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Canada 3:2 Finland. Comeback Win Saves Canada

Nichelle Prince capped off a thrilling 3-2 win for Canada, who went down 2-0 early in the first half. The result leaves Canada's hope of advancing in their own hands as they conclude the group stage against North Korea in Montreal.

Martin Bazyl

Moments of triumph like this rarely happen for Canadian soccer, at any level. So when they do they absolutely deserve to be both enjoyed and celebrated. With their backs against the wall, both in the game and the tournament, down 2-0 with a loss already to their name, Canada came out and had a statement half. The 3-2 comeback win showed 45 minutes of why Canada just might have a fighting chance in this tournament after all, or at least enough to get out of the group.

Nichelle Prince played the role of hero, rewarded for her brilliant play throughout the match by a fortuitous bounce from which she made no mistake. Lucky bounces, although entirely deserved, were a theme for Canada. Valerie Sanderson's equalizer also took a favourable deflection off the Finnish goalkeeper; Janine Beckie had the other goal for Canada. Juliette Kemppi scored both goals for Finland within the first 21 minutes of the first half.

On top of her goal, Prince was also the best player in attack for Canada on the night. Her pace and skill going forward were both on full display as she caused a ton of problems for the Finnish backline. She is clearly not on the level of Christine Sinclair, but the idea that Canada has no attacking options in their future is exaggerated as long as Prince remains in this form. The fact that she did not play for most of the opening match seems even more surprising now.

Overall, the first ten minutes of the second half, which saw Canada come back and tie the game after being down two at halftime, showed the full extent of the team's offensive capabilities. Whatever Andrew Olivieri said during the break clearly had some sort of postive impact as his team came out with the type of inspiration that hadn't been seen the rest of the tournament. If that sort of play is any indication, this Canadian team is significantly more dangerous than they exhibited in the opening match.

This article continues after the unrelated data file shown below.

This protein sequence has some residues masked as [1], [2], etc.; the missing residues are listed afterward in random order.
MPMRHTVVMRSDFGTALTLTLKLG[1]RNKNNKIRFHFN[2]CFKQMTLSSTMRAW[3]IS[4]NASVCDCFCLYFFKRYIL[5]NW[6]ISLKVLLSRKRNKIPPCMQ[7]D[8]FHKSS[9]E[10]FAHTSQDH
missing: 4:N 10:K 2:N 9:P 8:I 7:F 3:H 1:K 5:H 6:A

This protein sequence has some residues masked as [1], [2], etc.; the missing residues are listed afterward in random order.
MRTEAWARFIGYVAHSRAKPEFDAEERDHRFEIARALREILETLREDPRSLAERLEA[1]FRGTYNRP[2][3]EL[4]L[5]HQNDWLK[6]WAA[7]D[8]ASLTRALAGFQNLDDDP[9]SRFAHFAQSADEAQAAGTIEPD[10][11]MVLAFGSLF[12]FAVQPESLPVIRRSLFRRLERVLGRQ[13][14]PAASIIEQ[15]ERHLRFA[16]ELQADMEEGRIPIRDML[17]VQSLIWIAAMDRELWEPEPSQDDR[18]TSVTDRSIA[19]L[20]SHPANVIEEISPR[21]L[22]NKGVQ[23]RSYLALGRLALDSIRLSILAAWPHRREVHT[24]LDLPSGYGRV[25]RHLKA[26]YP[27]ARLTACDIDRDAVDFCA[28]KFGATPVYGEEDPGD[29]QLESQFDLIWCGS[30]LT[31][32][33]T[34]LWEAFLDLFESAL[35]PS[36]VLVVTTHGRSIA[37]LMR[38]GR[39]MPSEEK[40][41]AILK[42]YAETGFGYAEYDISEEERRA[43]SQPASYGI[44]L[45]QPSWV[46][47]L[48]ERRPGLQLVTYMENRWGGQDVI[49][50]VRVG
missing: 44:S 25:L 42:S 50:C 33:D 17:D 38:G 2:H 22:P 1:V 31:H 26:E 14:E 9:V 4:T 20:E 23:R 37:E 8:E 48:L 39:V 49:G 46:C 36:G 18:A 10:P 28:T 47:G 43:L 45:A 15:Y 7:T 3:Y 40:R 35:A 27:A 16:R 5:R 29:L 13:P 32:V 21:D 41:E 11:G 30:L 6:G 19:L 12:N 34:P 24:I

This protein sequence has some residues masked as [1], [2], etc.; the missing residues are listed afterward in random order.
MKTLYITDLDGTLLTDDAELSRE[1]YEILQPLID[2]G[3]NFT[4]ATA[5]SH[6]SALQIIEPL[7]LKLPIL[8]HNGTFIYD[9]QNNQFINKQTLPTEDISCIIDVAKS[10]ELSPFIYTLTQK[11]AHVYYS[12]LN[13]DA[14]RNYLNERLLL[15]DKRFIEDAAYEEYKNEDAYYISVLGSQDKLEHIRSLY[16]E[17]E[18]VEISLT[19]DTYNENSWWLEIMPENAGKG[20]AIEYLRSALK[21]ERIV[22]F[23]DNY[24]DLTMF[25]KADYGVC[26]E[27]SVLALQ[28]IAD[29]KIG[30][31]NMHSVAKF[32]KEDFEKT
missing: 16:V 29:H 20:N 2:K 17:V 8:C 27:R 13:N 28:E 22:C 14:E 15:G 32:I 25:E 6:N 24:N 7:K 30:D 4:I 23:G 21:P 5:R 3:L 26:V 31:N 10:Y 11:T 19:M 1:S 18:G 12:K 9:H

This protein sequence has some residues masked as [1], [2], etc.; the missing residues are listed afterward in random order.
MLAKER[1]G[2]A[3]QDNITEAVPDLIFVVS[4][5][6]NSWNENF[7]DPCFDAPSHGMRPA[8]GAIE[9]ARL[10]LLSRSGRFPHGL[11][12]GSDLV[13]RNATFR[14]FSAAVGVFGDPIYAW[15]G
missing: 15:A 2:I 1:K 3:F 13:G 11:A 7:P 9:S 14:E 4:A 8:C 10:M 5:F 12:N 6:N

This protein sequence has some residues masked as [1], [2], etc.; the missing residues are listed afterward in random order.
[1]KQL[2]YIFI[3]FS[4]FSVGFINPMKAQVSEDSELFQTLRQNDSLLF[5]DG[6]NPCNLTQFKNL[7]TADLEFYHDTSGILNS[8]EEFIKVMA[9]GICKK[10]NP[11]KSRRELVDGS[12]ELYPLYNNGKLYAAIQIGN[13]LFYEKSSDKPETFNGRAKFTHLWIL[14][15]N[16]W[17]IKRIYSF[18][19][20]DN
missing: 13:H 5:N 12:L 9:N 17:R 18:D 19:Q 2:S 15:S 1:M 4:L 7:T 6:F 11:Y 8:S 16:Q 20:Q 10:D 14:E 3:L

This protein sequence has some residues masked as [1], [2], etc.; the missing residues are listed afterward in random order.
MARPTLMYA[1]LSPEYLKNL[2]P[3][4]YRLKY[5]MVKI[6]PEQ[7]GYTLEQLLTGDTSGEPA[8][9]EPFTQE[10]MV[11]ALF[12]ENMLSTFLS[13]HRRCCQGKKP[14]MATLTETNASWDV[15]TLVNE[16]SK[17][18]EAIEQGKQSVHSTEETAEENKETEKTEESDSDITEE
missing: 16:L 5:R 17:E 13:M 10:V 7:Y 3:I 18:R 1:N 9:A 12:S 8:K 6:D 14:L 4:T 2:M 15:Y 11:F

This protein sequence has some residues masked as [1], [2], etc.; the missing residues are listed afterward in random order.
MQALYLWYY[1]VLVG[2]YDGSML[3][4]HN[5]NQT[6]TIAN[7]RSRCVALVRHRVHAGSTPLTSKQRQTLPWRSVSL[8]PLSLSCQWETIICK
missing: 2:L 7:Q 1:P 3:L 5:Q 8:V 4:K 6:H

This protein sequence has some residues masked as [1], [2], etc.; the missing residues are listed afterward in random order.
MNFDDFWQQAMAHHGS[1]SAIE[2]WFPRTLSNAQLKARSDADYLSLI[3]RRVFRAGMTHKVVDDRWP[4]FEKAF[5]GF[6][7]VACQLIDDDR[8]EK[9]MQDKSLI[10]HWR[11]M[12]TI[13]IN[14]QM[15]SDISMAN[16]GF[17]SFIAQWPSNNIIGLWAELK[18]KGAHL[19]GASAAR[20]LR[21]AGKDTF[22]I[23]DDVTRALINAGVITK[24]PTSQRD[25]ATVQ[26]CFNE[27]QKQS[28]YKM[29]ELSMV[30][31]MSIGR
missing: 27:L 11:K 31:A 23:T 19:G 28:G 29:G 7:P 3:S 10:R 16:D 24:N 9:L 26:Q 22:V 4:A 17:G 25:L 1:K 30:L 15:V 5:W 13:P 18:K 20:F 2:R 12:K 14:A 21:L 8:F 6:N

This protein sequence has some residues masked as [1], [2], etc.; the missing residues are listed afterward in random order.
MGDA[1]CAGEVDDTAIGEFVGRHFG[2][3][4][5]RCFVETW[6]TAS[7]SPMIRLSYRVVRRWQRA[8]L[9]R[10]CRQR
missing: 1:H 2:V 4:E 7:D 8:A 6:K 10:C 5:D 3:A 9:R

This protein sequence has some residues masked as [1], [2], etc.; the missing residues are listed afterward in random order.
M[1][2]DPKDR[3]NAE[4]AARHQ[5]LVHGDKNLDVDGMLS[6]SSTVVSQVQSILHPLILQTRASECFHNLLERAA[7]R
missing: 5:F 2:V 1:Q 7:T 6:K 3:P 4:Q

At the back, Kadeisha Buchanen is clearly head and shoulders above the rest of the field. Her class at the national team level has already been displayed, and against players her age her skill is ever more evident. Her tackles and tracking are brilliant and are a huge asset for Canada's backline. Rebecca Quinn also had a great game, especially in the second half.

While there were only a couple thousand more in the stands on this occasion, the energy was significantly better, although admittedly there was a lot more to cheer about in this one. The midgame wave didn't help much, but its evil had to grace BMO Field at some point, it was inevitable. Toronto has now passed the torch to Montreal, who are tasked with once again providing the team with twelfth man to help turn this victory into something substantial: a birth in the knockout stages.

In order to do that, Canada still likely need to get a result in the final game against North Korea. A win would guarantee them a place in the second round, while a draw would require a win from Finland in order for Canada to advance. This situation is significantly better that which Canada found itself in after the first match.

It may have only been one half, but Canada have proven they will not leave this tournament without a fight. If that half is any indication, that fight could take this team a lot further than most initially thought.